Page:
This legislation signaled a significant change in the government’s relationship with the native peoples – Congress now viewed the Native Americans, not as countries outside of its jurisdictional control, but as wards of the government. By making Native Americans wards of the U.S. government, Congress imagined that it was better to make the policy of assimilation a broadly accepted part of the cultural mainstream of America.
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Many U.S. government officials considered assimilation as the most practical answer to what they viewed as “the Indian problem,” and the sole long-term strategy for protecting U.S. interests in the West and the survival of the American Indians. In order to accomplish this, the government pressed Native Americans to relocate out of their traditional dwellings, move into wooden homes and grow into farmers.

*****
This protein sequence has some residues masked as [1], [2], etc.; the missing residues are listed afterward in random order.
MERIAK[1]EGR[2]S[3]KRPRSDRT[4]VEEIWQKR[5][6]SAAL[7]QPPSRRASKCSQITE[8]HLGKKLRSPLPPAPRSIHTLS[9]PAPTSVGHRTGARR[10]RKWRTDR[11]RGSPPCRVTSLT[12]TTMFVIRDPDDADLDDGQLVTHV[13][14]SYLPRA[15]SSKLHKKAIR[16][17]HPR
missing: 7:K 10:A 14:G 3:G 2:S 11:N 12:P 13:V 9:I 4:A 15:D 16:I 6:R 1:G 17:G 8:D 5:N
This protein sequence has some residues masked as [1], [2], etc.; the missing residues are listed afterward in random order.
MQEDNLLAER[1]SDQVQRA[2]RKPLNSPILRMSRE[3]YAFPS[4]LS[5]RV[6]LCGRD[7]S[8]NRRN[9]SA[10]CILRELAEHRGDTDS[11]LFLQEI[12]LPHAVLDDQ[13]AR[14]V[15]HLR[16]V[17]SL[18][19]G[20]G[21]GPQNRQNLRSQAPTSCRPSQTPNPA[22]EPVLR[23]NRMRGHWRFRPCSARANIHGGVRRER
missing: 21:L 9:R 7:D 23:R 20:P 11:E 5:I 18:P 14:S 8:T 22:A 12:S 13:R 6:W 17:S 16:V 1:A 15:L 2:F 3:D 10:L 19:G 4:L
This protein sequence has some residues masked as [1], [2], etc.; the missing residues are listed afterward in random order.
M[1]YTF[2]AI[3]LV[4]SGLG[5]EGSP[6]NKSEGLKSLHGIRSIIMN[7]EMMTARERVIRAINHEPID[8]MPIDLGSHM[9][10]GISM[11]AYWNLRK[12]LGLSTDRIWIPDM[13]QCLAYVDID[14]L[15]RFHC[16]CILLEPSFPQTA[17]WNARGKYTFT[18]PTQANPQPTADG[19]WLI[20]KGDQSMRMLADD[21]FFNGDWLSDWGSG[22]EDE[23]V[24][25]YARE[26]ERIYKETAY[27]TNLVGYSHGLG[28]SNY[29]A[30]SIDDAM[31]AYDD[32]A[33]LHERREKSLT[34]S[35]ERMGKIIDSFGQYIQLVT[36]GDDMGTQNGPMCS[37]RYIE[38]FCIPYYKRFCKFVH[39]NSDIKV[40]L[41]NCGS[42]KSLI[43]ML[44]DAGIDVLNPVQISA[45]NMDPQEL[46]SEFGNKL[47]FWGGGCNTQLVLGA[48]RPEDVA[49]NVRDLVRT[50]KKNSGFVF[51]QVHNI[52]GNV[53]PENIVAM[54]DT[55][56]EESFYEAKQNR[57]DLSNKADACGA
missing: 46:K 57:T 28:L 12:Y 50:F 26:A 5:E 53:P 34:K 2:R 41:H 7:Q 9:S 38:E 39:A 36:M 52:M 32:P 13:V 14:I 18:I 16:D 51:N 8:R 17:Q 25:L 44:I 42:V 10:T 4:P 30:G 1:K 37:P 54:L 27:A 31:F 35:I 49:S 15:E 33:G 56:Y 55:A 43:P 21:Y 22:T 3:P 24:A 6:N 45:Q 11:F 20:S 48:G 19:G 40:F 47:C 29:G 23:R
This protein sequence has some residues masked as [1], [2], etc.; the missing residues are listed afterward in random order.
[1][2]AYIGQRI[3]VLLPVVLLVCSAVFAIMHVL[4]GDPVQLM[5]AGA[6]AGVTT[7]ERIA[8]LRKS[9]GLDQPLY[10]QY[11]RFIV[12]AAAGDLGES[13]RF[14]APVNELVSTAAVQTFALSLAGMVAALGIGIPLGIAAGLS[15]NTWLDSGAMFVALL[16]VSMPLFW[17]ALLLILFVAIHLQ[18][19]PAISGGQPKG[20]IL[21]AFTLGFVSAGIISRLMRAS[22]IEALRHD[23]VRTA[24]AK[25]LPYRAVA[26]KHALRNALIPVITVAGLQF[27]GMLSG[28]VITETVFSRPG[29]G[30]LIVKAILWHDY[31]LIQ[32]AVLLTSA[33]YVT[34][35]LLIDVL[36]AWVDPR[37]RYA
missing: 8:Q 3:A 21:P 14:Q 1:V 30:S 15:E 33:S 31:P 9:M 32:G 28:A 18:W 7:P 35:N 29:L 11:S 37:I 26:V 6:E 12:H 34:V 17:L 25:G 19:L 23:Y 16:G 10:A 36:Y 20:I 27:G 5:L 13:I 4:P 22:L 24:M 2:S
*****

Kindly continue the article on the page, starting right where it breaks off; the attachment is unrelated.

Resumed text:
The federal government passed laws that forced Native Americans to quit their usual appearance and way of life. Some laws outlawed traditional religious practices while others instructed Indian males to cut their long hair. Agents on more than two-thirds of American Indian reservations organized tribunals to enforce federal polices that often banned traditional ethnic and spiritual practices.
To accelerate the assimilation course, the government set up Indian facilities that attempted to quickly and vigorously Americanize Indian children. As per the director of the Carlisle Indian School in Pennsylvania, the schools were created to “kill the Indian and save the man.” To be able to accomplish this goal, the schools required students to speak only English, put on proper American attire and to substitute their Indian names with more “American” ones. These new regulations brought Native Americans nearer to the conclusion of their established tribal identity and the beginning of their existence as citizens under the full control of the U.S. authorities.